By Sally Kim | Guest Blogger
Part of our series of bloggers on what the elections mean to them.
Every 4 years, television sets are bombarded by campaign ads, reams of paper are sacrificed to either promote or criticize political candidates and propositions, millions of phone calls are given to registered voters, and presidential debates are meticulously dissected all for one day, Election Day. This year Election Day is on November 6th.
One issue that people can vote on in Maryland is Question 4 (otherwise called the Maryland Dream Act). Question 4 says that if a student has graduated high school and their parents have paid taxes, they are able to pay in-state tuition rates at Maryland’s colleges, regardless of immigration status. I believe if you care about the future of hardworking students, you should vote in favor of Question 4!
Although I am not an eligible voter, I got to spend time in Maryland participating in the Social Justice Camp and Maryland Dream Summer organized by the National Korean Service and Education Consortium (NAKASEC). I worked directly to advocate for in-state tuition for eligible immigrant students with 10 other wonderful youth who are committed to access to affordable education for all. For 11 days, I knocked on doors, participated in phone banking, and tabled in Maryland’s Asian American communities. I got to tell Maryland voters how important the Maryland Dream Act is to students like me.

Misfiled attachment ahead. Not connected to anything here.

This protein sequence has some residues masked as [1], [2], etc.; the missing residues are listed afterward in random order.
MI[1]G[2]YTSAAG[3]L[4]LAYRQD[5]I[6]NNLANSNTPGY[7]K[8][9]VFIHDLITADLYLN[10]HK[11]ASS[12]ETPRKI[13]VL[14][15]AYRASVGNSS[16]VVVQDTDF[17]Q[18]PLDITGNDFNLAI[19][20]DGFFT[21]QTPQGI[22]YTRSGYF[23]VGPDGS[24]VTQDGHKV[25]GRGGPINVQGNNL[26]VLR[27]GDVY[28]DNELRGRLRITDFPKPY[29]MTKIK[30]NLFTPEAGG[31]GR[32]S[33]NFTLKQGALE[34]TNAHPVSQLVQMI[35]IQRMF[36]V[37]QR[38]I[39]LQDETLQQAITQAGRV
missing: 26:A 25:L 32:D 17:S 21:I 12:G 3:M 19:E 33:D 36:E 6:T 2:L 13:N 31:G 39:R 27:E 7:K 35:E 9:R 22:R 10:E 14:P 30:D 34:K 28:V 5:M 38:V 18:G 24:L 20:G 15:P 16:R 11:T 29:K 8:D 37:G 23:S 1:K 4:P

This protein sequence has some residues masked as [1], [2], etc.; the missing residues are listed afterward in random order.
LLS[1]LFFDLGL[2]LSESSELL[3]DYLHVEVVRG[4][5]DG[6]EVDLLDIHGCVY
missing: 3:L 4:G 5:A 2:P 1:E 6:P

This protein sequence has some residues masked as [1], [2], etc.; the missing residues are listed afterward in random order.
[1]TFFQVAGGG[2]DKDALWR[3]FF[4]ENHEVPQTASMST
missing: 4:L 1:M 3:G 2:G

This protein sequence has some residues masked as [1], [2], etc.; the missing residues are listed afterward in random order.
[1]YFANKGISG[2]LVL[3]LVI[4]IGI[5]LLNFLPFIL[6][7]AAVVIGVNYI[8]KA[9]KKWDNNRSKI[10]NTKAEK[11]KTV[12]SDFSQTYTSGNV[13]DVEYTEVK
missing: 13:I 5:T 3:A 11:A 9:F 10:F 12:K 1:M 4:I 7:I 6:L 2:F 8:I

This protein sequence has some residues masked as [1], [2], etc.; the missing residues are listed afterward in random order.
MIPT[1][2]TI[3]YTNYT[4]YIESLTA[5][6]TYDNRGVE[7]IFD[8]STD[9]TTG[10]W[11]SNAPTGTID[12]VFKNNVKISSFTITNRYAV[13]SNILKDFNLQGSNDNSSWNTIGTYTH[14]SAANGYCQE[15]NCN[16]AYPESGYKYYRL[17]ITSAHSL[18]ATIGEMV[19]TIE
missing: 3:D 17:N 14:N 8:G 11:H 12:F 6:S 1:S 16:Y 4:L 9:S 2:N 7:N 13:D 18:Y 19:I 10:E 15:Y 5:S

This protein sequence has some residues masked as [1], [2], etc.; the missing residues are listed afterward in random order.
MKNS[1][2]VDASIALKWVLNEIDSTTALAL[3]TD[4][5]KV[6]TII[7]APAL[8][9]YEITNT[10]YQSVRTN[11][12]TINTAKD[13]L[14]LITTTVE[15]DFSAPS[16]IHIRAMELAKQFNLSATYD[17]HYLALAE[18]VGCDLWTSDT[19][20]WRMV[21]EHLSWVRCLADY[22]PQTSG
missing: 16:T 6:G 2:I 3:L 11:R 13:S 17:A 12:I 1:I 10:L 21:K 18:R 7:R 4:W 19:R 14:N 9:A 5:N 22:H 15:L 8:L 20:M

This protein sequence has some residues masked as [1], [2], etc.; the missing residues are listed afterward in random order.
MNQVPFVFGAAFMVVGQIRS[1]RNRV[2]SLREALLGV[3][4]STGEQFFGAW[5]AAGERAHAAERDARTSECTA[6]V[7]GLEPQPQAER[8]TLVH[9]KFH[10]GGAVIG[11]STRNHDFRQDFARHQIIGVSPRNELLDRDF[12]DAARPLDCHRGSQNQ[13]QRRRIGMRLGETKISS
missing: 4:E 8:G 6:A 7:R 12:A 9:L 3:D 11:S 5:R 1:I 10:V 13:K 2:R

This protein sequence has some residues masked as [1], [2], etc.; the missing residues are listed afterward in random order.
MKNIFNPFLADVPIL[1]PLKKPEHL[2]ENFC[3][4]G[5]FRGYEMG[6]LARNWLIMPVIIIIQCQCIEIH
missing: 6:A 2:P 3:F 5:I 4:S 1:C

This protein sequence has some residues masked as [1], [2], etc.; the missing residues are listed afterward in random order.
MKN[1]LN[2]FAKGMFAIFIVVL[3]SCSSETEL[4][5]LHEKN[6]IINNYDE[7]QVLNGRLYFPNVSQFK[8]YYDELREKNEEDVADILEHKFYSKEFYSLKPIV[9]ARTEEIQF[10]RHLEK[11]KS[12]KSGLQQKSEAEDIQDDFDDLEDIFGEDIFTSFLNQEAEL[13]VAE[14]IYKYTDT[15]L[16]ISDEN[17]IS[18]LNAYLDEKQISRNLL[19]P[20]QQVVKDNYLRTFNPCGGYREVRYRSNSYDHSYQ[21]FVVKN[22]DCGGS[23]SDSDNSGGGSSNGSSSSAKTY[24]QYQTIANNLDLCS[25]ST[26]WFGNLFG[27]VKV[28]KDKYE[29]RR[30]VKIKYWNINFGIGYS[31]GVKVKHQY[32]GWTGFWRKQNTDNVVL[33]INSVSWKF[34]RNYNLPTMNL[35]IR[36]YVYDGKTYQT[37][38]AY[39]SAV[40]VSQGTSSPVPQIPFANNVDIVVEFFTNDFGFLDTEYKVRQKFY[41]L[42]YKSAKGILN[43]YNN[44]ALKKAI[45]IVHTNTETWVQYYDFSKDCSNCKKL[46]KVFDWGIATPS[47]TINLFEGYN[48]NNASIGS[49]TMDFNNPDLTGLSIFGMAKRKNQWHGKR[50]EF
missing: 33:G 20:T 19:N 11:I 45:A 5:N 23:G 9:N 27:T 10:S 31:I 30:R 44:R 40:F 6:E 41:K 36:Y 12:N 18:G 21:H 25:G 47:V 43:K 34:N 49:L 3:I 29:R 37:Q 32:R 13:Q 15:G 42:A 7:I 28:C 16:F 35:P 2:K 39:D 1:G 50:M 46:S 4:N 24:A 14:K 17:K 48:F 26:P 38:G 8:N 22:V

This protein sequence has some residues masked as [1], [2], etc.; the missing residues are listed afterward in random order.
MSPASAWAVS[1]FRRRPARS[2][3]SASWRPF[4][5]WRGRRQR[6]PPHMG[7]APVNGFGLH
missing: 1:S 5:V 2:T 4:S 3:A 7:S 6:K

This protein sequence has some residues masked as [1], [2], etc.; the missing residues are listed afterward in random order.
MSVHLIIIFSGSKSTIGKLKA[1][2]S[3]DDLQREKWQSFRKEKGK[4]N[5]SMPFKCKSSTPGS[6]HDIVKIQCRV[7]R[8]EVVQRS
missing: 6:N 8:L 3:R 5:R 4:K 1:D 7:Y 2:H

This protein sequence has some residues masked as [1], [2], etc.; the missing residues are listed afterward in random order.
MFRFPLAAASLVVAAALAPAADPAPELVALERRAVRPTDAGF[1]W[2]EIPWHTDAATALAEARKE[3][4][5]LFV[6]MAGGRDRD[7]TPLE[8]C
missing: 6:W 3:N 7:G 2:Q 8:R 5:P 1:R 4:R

This program has given me a wonderful, dynamic and irreplaceable experience because of how much I was able to accomplish as part of this team. This experience also showed me how important one vote can mean to the hardworking undocumented students living in Maryland and their path to higher education. One vote has the ability to change their futures.
Voting is an irreplaceable tool of advancement and change. As Korean American and Asian Americans, and a growing minority in America, our votes are essential to this year’s election. Your vote can also count for the people who cannot vote for the policies that can directly change their lives. Undocumented students can only depend on the voters that will help them earn an education in public institutions of higher education in Maryland. Voters have the ultimate power in determining what will happen in our communities: vote for access to education for young people vote for Question 4 in Maryland.